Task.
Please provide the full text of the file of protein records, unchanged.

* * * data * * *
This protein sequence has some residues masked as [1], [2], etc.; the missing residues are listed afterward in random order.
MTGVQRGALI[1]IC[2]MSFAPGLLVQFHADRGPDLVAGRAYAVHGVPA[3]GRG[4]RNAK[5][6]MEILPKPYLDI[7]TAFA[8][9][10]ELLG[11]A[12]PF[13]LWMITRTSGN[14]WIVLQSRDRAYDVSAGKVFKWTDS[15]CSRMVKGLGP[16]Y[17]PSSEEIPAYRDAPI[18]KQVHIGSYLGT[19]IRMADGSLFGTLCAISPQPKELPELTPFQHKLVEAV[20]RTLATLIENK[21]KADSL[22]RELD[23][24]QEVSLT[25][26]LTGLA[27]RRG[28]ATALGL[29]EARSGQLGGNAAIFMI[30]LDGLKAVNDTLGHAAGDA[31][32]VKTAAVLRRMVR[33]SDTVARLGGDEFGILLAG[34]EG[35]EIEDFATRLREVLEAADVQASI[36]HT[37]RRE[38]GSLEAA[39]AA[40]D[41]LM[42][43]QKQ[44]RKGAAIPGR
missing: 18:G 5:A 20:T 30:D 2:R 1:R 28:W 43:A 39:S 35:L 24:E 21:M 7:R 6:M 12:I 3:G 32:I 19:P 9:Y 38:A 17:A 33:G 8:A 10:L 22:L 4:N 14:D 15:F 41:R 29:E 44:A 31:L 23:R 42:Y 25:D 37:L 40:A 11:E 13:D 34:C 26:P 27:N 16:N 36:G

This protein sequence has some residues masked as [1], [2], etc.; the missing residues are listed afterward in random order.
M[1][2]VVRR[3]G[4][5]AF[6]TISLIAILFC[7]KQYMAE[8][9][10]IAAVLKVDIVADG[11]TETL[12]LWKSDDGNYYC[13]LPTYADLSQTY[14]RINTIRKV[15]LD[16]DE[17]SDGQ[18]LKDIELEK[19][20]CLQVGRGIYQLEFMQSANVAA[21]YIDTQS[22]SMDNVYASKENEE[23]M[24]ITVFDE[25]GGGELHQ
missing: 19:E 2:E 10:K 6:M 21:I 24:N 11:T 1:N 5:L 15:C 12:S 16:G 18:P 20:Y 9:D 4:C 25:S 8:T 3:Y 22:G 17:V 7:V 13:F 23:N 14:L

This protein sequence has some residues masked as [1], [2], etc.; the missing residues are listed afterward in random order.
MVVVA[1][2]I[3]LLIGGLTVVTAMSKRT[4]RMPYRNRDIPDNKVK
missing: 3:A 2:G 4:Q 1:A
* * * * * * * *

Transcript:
This protein sequence has some residues masked as [1], [2], etc.; the missing residues are listed afterward in random order.
MTGVQRGALI[1]IC[2]MSFAPGLLVQFHADRGPDLVAGRAYAVHGVPA[3]GRG[4]RNAK[5][6]MEILPKPYLDI[7]TAFA[8][9][10]ELLG[11]A[12]PF[13]LWMITRTSGN[14]WIVLQSRDRAYDVSAGKVFKWTDS[15]CSRMVKGLGP[16]Y[17]PSSEEIPAYRDAPI[18]KQVHIGSYLGT[19]IRMADGSLFGTLCAISPQPKELPELTPFQHKLVEAV[20]RTLATLIENK[21]KADSL[22]RELD[23][24]QEVSLT[25][26]LTGLA[27]RRG[28]ATALGL[29]EARSGQLGGNAAIFMI[30]LDGLKAVNDTLGHAAGDA[31][32]VKTAAVLRRMVR[33]SDTVARLGGDEFGILLAG[34]EG[35]EIEDFATRLREVLEAADVQASI[36]HT[37]RRE[38]GSLEAA[39]AA[40]D[41]LM[42][43]QKQ[44]RKGAAIPGR
missing: 18:G 5:A 20:T 30:D 2:R 1:R 28:W 43:A 39:S 35:L 24:E 21:M 7:R 6:M 12:I 3:G 32:I 19:P 9:Y 38:A 17:A 33:G 8:A 10:L 22:L 4:N 14:D 15:F 41:R 29:E 44:A 31:L 23:R 42:Y 25:D 37:L 40:A 11:E 13:D 34:C 26:P 27:N 16:N 36:G

This protein sequence has some residues masked as [1], [2], etc.; the missing residues are listed afterward in random order.
M[1][2]VVRR[3]G[4][5]AF[6]TISLIAILFC[7]KQYMAE[8][9][10]IAAVLKVDIVADG[11]TETL[12]LWKSDDGNYYC[13]LPTYADLSQTY[14]RINTIRKV[15]LD[16]DE[17]SDGQ[18]LKDIELEK[19][20]CLQVGRGIYQLEFMQSANVAA[21]YIDTQS[22]SMDNVYASKENEE[23]M[24]ITVFDE[25]GGGELHQ
missing: 19:E 2:E 10:K 6:M 21:I 24:N 11:T 1:N 5:L 15:C 12:S 16:G 18:P 20:Y 9:D 4:C 25:S 8:T 3:Y 22:G 17:V 7:V 13:F 23:N 14:L

This protein sequence has some residues masked as [1], [2], etc.; the missing residues are listed afterward in random order.
MVVVA[1][2]I[3]LLIGGLTVVTAMSKRT[4]RMPYRNRDIPDNKVK
missing: 3:A 2:G 4:Q 1:A